I am NOT an author. My roles are wife, caregiver, mother, grandmother,
admin, volunteer, certified meditation teacher - student of meditation.
Recently, I attended a retreat led by teacher, author, and current master of
wisdom, davidji. I can recall my feelings telling this giant that I was asked to write
an article on meditation. “So, how is it going”? I was embarrassed to tell him the
truth. It wasn’t. I declined the opportunity. Why? I surrendered to my inner critic
and to feelings of fear and inadequacy. davidji encouraged me to write the article on
how I feel when I am NOT living in the present moment. Here it goes!
When I am not fully present I lose “awareness” and go on autopilot. I get
caught in my story lines, melodramas and spin off. Sitting center stage in my mind is
“I am not good enough” and “you probably will never be.” Emotions overwhelm me.
The words I speak become harsh. Sometimes I shut completely down and pretend
to be fine. My responses are knee-jerk. I feel out of balance, shaky, afraid. I become
a master of scaring myself and could win first prize playing the “what if game”. Here
I borrow the worst possible scenarios from the future. When I am living in the past
I replay conversations, revisit decisions made and sit way too long with familiar
feelings of disappointment, regret and guilt. I feel victimized and stuck. Clarity,
intuition, creativity and patience vanish along with compassion and selfcompassion.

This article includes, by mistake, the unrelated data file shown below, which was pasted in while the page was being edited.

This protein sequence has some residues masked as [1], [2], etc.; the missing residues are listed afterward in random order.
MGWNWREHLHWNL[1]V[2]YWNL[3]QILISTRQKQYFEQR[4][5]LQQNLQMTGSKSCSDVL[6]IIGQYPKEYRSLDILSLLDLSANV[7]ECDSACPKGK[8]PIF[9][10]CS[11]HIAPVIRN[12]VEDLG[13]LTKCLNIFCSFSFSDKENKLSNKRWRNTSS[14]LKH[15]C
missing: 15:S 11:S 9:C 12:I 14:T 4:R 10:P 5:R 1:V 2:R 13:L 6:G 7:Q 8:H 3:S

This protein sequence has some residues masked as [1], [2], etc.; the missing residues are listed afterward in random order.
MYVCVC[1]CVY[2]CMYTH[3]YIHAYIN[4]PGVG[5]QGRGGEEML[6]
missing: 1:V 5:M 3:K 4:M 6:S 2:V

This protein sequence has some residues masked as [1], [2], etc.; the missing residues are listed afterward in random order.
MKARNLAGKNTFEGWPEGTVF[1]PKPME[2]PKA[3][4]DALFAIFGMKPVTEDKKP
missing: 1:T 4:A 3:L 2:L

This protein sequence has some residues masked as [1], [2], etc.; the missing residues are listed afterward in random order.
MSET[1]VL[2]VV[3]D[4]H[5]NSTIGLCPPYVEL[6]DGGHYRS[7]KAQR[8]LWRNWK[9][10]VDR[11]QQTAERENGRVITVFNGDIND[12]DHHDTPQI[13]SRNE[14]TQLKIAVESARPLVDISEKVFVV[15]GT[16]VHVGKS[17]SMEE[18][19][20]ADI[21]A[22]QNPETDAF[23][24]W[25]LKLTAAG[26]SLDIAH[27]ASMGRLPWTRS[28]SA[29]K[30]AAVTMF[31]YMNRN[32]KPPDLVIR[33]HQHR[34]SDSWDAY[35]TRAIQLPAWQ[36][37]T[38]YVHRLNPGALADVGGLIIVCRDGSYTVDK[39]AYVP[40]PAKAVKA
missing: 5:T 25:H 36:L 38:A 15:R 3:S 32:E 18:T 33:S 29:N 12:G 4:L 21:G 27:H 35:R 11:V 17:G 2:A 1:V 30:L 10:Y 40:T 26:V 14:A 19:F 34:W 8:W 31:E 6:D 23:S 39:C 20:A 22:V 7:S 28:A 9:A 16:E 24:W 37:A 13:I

I become self-righteous rigidly attached to my own ideas and lose the
ability to see multiple interpretations of events as they unfold. I am posturing,
imposing my will, not listening, resisting, and unable to receive. I fall back into old
repetitious habits and addictions. I assign myself the role of General Manager in
charge of everyone I love and their happiness. This leads to feelings of exhaustion
and resentment. I cling to false beliefs that I am this body, my possessions and my
The present moment is the power moment. Everything happens to us in the
present moment. But how many of us are truly aware of our thoughts, our
emotions, our actions and the words we speak? It’s a practice that we can cultivate.
I started practicing meditation (mindfulness) to help me connect to the
present moment. The simplest way for me to describe meditation is that it is
awareness training. Each morning I sit in awareness training (meditation) because
it sets the trajectory of my day and helps quiet my mind. Throughout the day my life
becomes the meditation practice as I become more aware in each moment. I use the
“pattern interrupt” breath which is simply taking a deep breath in, holding it for four
seconds and releasing the breath slowly to anchor myself in the present moment.
The present moment is sacred and contains infinite possibilities. I have
learned that I choose how I respond in each moment and that I am the author of my